Cadillac Today and Tomorrow
When Cadillac announced that people could sign up for the purchase of a Cadillac CT6-V this past January 14, a sedan fitted with the Blackwing 4.2-liter twin-turbo V8 that produces an estimated 550 hp and 627 lb-ft of torque, within a matter of hours the 275 vehicles were sold out. And it is worth knowing that the car costs ~$90K.
Cadillac Blackwing V8
What’s interesting about this—especially in light of last evening’s reveal of the 2020 CT4-V and CT5-V—is that on January 11, “GM announced on Friday that Cadillac will be at the vanguard of the company’s move toward an all-electric future.”
Cadillac future EV crossover
It is not that high-performance and EVs are mutually exclusive. “Ludicrous Mode” anyone?
Cadillac CT4-V and CT5-V
But it does point to something that would be hard to underestimate, which is that it seems fairly clear that GM management understands that if it is going to get to an all-electric future, internal combustion engines—especially high-performance internal combustion engines—are going to contribute in a big way to get it to that future.
Cadillac’s Brandon Vivian
(Image: Steve Fecht for Cadillac)
The CT5-V has a high-output 3.0-liter twin turbo V6 engine that is expected to produce 355 hp. The CT4-V has a 2.7-liter turbo engine that should produce 320 hp. Both vehicles are tuned for performance, or as Brandon Vivian, Cadillac executive chief engineer, put it, “the ultimate, high-performance track capability that the V-Series has grown to represent.”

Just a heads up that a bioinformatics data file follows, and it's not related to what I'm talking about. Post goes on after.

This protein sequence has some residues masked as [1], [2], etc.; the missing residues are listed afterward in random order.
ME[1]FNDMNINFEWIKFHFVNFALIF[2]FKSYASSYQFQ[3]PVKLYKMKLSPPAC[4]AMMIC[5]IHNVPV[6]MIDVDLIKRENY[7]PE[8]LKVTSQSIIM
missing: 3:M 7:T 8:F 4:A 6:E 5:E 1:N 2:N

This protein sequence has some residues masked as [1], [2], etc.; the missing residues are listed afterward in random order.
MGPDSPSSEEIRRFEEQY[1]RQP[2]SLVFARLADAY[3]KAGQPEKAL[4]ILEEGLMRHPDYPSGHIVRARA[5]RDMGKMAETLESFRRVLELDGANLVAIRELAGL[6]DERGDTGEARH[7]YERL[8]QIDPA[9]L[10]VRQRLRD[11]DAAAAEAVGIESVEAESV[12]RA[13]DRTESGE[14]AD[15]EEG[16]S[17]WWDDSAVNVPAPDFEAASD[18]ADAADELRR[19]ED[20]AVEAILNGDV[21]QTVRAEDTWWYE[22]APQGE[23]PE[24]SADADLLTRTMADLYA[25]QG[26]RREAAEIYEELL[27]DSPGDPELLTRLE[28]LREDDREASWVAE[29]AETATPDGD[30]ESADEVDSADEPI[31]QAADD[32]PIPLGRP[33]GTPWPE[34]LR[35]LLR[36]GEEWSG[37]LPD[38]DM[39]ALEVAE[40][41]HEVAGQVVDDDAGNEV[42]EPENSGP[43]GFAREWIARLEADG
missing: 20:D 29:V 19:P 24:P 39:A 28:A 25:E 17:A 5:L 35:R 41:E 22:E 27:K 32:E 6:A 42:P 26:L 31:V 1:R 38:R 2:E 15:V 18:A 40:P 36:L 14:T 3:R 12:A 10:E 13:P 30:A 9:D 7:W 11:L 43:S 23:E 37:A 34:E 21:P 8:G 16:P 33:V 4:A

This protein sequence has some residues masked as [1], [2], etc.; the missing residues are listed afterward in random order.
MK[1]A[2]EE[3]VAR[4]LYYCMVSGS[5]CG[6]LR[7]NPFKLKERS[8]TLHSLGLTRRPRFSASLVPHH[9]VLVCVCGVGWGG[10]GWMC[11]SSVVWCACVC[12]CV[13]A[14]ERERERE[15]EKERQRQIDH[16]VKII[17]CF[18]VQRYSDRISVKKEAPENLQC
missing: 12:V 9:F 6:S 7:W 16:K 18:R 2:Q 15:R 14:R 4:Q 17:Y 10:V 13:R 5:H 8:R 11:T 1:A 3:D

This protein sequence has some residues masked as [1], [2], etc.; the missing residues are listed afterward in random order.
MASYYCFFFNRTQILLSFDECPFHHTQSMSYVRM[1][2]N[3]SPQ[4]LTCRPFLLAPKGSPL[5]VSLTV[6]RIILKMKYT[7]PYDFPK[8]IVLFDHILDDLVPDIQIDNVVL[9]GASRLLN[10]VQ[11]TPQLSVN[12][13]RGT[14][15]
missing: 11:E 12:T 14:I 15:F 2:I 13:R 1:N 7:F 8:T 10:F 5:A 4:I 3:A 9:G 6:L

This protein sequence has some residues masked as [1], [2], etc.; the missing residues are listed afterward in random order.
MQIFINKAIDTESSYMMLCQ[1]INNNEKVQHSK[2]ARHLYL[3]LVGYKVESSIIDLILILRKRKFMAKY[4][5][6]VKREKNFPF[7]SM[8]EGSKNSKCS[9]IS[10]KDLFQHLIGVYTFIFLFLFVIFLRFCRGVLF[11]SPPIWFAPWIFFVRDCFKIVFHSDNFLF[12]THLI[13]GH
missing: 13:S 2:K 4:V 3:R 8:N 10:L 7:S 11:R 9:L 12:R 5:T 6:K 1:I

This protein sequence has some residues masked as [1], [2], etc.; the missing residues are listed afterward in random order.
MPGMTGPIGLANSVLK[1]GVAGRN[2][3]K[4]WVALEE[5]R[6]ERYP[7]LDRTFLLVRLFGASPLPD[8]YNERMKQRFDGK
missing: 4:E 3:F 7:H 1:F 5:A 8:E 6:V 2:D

Yes, although these cars are track-capable, they are meant to be daily drivers (e.g., both have 10-speed automatic transmissions; Super Cruise hands-off driver assistance is available for both and that’s not the sort of tech that is going to be used on a course).
The CT4 and the CT5 are based on the Alpha platform. The Cadillac concept crossover electric vehicle that the company unveiled on January 13 will be “derived from GM’s future EV platform.”
Given the CT4-V and the CT5-V, some might argue that the future is now.
Ford has made an accomplishment that will never be bested, never even be tied.
Sandy Munro and his team of engineers and costing analysts at Munro & Associates were contacted by UBS Research—an arm of the giant banking and investment firm—and asked whether it was possible to do a teardown and cost assessment of the Chevrolet Bolt EV.
A young(ish) guy that I’ve known for a number of years, a man who spent the better part of his career writing for auto buff books and who is a car racer on the side, mentioned to me that his wife has a used Lexus ES Hybrid.